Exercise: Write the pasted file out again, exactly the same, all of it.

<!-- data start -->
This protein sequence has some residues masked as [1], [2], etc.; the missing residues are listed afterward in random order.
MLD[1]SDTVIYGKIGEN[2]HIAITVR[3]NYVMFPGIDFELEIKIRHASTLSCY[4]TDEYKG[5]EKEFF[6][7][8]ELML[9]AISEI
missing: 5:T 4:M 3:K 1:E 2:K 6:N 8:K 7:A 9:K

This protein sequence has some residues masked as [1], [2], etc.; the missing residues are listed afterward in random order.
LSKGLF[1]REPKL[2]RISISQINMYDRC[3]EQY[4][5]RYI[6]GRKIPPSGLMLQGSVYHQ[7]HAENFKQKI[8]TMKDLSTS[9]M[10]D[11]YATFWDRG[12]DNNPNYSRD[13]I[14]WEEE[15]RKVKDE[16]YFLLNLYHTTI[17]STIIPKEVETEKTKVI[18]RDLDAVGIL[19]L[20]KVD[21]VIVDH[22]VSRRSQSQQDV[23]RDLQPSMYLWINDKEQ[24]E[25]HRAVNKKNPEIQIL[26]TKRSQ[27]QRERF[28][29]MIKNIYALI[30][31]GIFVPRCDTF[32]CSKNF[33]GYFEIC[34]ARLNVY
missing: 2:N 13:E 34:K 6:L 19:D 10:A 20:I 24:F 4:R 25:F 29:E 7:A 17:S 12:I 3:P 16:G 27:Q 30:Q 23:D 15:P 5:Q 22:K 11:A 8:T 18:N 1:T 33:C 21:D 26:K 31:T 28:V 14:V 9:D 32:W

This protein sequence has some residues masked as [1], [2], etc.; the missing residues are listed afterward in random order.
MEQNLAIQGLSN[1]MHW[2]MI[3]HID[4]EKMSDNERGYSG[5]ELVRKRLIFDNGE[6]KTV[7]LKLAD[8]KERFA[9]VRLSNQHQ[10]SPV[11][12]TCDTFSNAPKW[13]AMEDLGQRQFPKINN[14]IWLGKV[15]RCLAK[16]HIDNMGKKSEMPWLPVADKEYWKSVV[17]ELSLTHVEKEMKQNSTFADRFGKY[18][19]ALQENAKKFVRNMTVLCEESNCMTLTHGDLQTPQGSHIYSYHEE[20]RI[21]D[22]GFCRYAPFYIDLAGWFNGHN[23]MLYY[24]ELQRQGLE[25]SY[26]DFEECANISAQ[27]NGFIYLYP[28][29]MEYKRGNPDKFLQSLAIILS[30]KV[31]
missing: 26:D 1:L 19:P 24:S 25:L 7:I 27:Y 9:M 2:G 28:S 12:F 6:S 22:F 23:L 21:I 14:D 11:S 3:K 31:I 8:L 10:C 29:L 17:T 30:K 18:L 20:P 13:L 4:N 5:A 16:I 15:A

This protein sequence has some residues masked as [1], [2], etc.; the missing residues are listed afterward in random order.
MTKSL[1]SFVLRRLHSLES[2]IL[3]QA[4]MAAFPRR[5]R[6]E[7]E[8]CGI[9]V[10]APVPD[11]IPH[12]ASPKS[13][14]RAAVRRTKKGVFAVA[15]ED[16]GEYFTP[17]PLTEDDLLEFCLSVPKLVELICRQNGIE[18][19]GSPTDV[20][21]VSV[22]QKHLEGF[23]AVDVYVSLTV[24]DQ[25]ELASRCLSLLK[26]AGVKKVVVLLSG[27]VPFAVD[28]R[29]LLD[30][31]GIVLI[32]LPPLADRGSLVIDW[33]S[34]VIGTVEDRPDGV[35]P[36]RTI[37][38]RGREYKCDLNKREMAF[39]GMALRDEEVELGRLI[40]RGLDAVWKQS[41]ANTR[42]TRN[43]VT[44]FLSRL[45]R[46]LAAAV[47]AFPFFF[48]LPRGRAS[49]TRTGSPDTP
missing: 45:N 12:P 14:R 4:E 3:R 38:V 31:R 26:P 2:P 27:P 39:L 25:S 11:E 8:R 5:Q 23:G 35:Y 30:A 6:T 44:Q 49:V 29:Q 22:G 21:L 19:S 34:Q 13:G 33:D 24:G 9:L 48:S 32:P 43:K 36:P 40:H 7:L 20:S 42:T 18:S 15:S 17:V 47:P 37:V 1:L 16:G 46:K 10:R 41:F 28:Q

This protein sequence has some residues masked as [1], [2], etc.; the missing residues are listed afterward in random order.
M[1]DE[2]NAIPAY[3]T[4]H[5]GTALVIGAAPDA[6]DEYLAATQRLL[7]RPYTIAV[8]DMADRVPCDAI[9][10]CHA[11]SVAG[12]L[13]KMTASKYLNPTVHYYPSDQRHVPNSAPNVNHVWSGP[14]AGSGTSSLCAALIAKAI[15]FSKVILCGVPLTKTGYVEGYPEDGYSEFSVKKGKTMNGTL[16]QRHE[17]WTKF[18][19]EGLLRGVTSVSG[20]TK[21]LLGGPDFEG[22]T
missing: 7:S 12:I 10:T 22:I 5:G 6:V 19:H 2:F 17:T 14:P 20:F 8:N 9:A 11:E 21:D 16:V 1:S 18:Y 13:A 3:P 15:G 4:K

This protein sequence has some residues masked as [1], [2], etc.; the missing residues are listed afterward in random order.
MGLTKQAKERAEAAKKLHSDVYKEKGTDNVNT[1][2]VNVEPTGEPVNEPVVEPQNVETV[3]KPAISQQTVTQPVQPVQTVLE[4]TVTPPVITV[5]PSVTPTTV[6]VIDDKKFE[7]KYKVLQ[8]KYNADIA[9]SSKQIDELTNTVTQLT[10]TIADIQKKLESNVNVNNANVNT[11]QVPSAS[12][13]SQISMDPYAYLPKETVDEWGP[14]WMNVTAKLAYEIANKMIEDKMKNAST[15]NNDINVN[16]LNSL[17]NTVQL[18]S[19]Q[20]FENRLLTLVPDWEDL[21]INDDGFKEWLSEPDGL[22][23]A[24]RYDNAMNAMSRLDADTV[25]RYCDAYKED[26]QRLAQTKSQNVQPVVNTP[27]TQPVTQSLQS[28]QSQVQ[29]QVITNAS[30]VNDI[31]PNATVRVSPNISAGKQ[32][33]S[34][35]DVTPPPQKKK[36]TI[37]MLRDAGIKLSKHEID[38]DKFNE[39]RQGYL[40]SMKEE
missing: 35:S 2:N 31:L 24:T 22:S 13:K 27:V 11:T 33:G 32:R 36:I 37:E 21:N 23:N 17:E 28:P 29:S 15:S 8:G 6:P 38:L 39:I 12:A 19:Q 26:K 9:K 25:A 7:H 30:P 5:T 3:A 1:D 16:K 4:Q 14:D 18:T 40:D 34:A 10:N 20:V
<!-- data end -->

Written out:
This protein sequence has some residues masked as [1], [2], etc.; the missing residues are listed afterward in random order.
MLD[1]SDTVIYGKIGEN[2]HIAITVR[3]NYVMFPGIDFELEIKIRHASTLSCY[4]TDEYKG[5]EKEFF[6][7][8]ELML[9]AISEI
missing: 5:T 4:M 3:K 1:E 2:K 6:N 8:K 7:A 9:K

This protein sequence has some residues masked as [1], [2], etc.; the missing residues are listed afterward in random order.
LSKGLF[1]REPKL[2]RISISQINMYDRC[3]EQY[4][5]RYI[6]GRKIPPSGLMLQGSVYHQ[7]HAENFKQKI[8]TMKDLSTS[9]M[10]D[11]YATFWDRG[12]DNNPNYSRD[13]I[14]WEEE[15]RKVKDE[16]YFLLNLYHTTI[17]STIIPKEVETEKTKVI[18]RDLDAVGIL[19]L[20]KVD[21]VIVDH[22]VSRRSQSQQDV[23]RDLQPSMYLWINDKEQ[24]E[25]HRAVNKKNPEIQIL[26]TKRSQ[27]QRERF[28][29]MIKNIYALI[30][31]GIFVPRCDTF[32]CSKNF[33]GYFEIC[34]ARLNVY
missing: 2:N 13:E 34:K 6:L 19:D 10:A 20:I 24:F 4:R 25:F 29:E 7:A 17:S 12:I 3:P 16:G 27:Q 30:Q 23:D 15:P 5:Q 22:K 11:A 8:T 18:N 1:T 33:C 21:D 26:K 31:T 28:V 14:V 9:D 32:W

This protein sequence has some residues masked as [1], [2], etc.; the missing residues are listed afterward in random order.
MEQNLAIQGLSN[1]MHW[2]MI[3]HID[4]EKMSDNERGYSG[5]ELVRKRLIFDNGE[6]KTV[7]LKLAD[8]KERFA[9]VRLSNQHQ[10]SPV[11][12]TCDTFSNAPKW[13]AMEDLGQRQFPKINN[14]IWLGKV[15]RCLAK[16]HIDNMGKKSEMPWLPVADKEYWKSVV[17]ELSLTHVEKEMKQNSTFADRFGKY[18][19]ALQENAKKFVRNMTVLCEESNCMTLTHGDLQTPQGSHIYSYHEE[20]RI[21]D[22]GFCRYAPFYIDLAGWFNGHN[23]MLYY[24]ELQRQGLE[25]SY[26]DFEECANISAQ[27]NGFIYLYP[28][29]MEYKRGNPDKFLQSLAIILS[30]KV[31]
missing: 26:D 1:L 19:P 24:S 25:L 7:I 27:Y 9:M 2:G 28:S 12:F 6:S 22:F 23:L 21:I 14:D 11:S 3:K 31:I 8:L 10:C 29:L 17:T 30:K 18:L 20:P 13:L 4:N 5:A 16:I 15:A

This protein sequence has some residues masked as [1], [2], etc.; the missing residues are listed afterward in random order.
MTKSL[1]SFVLRRLHSLES[2]IL[3]QA[4]MAAFPRR[5]R[6]E[7]E[8]CGI[9]V[10]APVPD[11]IPH[12]ASPKS[13][14]RAAVRRTKKGVFAVA[15]ED[16]GEYFTP[17]PLTEDDLLEFCLSVPKLVELICRQNGIE[18][19]GSPTDV[20][21]VSV[22]QKHLEGF[23]AVDVYVSLTV[24]DQ[25]ELASRCLSLLK[26]AGVKKVVVLLSG[27]VPFAVD[28]R[29]LLD[30][31]GIVLI[32]LPPLADRGSLVIDW[33]S[34]VIGTVEDRPDGV[35]P[36]RTI[37][38]RGREYKCDLNKREMAF[39]GMALRDEEVELGRLI[40]RGLDAVWKQS[41]ANTR[42]TRN[43]VT[44]FLSRL[45]R[46]LAAAV[47]AFPFFF[48]LPRGRAS[49]TRTGSPDTP
missing: 45:N 12:P 14:R 4:E 3:R 38:V 31:R 26:P 2:P 27:P 39:L 25:S 11:E 8:R 5:Q 23:G 35:Y 30:A 6:T 44:Q 49:V 29:Q 22:G 21:L 19:S 34:Q 13:G 33:D 24:G 9:L 48:S 32:P 43:K 36:P 40:H 7:L 20:S 42:T 18:S 15:S 17:V 47:P 37:V 1:L 16:G 46:K 10:R 41:F 28:Q

This protein sequence has some residues masked as [1], [2], etc.; the missing residues are listed afterward in random order.
M[1]DE[2]NAIPAY[3]T[4]H[5]GTALVIGAAPDA[6]DEYLAATQRLL[7]RPYTIAV[8]DMADRVPCDAI[9][10]CHA[11]SVAG[12]L[13]KMTASKYLNPTVHYYPSDQRHVPNSAPNVNHVWSGP[14]AGSGTSSLCAALIAKAI[15]FSKVILCGVPLTKTGYVEGYPEDGYSEFSVKKGKTMNGTL[16]QRHE[17]WTKF[18][19]EGLLRGVTSVSG[20]TK[21]LLGGPDFEG[22]T
missing: 7:S 12:I 10:T 22:I 5:G 6:V 19:H 2:F 17:T 14:P 20:F 8:N 9:A 11:E 21:D 16:V 1:S 18:Y 13:A 3:P 15:G 4:K

This protein sequence has some residues masked as [1], [2], etc.; the missing residues are listed afterward in random order.
MGLTKQAKERAEAAKKLHSDVYKEKGTDNVNT[1][2]VNVEPTGEPVNEPVVEPQNVETV[3]KPAISQQTVTQPVQPVQTVLE[4]TVTPPVITV[5]PSVTPTTV[6]VIDDKKFE[7]KYKVLQ[8]KYNADIA[9]SSKQIDELTNTVTQLT[10]TIADIQKKLESNVNVNNANVNT[11]QVPSAS[12][13]SQISMDPYAYLPKETVDEWGP[14]WMNVTAKLAYEIANKMIEDKMKNAST[15]NNDINVN[16]LNSL[17]NTVQL[18]S[19]Q[20]FENRLLTLVPDWEDL[21]INDDGFKEWLSEPDGL[22][23]A[24]RYDNAMNAMSRLDADTV[25]RYCDAYKED[26]QRLAQTKSQNVQPVVNTP[27]TQPVTQSLQS[28]QSQVQ[29]QVITNAS[30]VNDI[31]PNATVRVSPNISAGKQ[32][33]S[34][35]DVTPPPQKKK[36]TI[37]MLRDAGIKLSKHEID[38]DKFNE[39]RQGYL[40]SMKEE
missing: 35:S 2:N 31:L 24:T 22:S 13:K 27:V 11:T 33:G 32:R 36:I 37:E 21:N 23:N 17:E 28:P 29:S 15:S 8:G 6:P 38:L 39:I 12:A 19:Q 26:K 9:K 25:A 7:H 30:P 5:T 3:A 1:D 16:K 4:Q 14:D 18:T 40:D 34:A 10:N 20:V